Where essential or important entities become aware of a significant incident, they should be required to submit an early warning without undue delay and in any event within 24 hours. That early warning should be followed by an incident notification. The entities concerned should submit an incident notification without undue delay and in any event within 72 hours of becoming aware of the significant incident, with the aim, in particular, of updating information submitted through the early warning and indicating an initial assessment of the significant incident, including its severity and impact, as well as indicators of compromise, where available. A final report should be submitted not later than one month after the incident notification. The early warning should only include the information necessary to make the CSIRT, or where applicable the competent authority, aware of the significant incident and allow the entity concerned to seek assistance, if required. Such early warning, where applicable, should indicate whether the significant incident is suspected of being caused by unlawful or malicious acts, and whether it is likely to have a cross-border impact. Member States should ensure that the obligation to submit that early warning, or the subsequent incident notification, does not divert the notifying entity’s resources from activities related to incident handling that should be prioritised, in order to prevent incident reporting obligations from either diverting resources from significant incident response handling or otherwise compromising the entity’s efforts in that respect. In the event of an ongoing incident at the time of the submission of the final report, Member States should ensure that entities concerned provide a progress report at that time, and a final report within one month of their handling of the significant incident.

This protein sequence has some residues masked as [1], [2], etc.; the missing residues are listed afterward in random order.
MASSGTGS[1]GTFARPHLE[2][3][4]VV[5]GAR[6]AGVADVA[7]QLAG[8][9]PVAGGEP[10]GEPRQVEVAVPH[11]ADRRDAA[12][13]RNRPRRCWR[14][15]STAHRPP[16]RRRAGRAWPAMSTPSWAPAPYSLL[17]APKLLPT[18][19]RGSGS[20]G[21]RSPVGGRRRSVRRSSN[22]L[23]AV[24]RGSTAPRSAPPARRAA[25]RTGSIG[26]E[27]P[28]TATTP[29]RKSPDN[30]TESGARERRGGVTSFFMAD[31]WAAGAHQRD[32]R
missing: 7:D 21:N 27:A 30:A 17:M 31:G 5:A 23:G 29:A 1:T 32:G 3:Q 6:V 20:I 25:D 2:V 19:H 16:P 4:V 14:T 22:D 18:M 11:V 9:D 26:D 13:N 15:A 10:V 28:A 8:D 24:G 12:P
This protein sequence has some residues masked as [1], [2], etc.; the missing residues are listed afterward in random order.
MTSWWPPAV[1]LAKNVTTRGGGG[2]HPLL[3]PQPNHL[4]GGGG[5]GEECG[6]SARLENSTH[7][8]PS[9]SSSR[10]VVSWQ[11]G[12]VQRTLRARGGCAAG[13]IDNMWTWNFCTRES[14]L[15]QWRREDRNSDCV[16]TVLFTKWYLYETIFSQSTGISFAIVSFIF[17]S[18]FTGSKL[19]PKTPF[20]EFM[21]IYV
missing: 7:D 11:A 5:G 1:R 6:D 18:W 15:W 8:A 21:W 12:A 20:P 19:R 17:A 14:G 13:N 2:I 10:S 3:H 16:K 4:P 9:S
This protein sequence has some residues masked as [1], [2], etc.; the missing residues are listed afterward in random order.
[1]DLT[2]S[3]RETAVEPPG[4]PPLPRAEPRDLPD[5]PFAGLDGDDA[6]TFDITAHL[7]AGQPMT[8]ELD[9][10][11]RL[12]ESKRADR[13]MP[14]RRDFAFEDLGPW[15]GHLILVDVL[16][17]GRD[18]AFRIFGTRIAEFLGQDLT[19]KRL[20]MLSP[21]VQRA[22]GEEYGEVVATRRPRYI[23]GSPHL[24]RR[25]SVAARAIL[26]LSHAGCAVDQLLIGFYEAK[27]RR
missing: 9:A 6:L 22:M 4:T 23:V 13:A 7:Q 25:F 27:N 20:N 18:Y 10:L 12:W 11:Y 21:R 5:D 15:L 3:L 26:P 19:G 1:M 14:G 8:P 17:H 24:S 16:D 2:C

Where applicable, essential and important entities should communicate, without undue delay, to their service recipients any measures or remedies that they can take to mitigate the resulting risks from a significant cyber threat. Those entities should, where appropriate and in particular where the significant cyber threat is likely to materialise, also inform their service recipients of the threat itself. The requirement to inform those recipients of significant cyber threats should be met on a best efforts basis but should not discharge those entities from the obligation to take, at their own expense, appropriate and immediate measures to prevent or remedy any such threats and restore the normal security level of the service. The provision of such information about significant cyber threats to the service recipients should be free of charge and drafted in easily comprehensible language.
Providers of public electronic communications networks or of publicly available electronic communications services should implement security by design and by default, and inform their service recipients of significant cyber threats and of measures they can take to protect the security of their devices and communications, for example by using specific types of software or encryption technologies.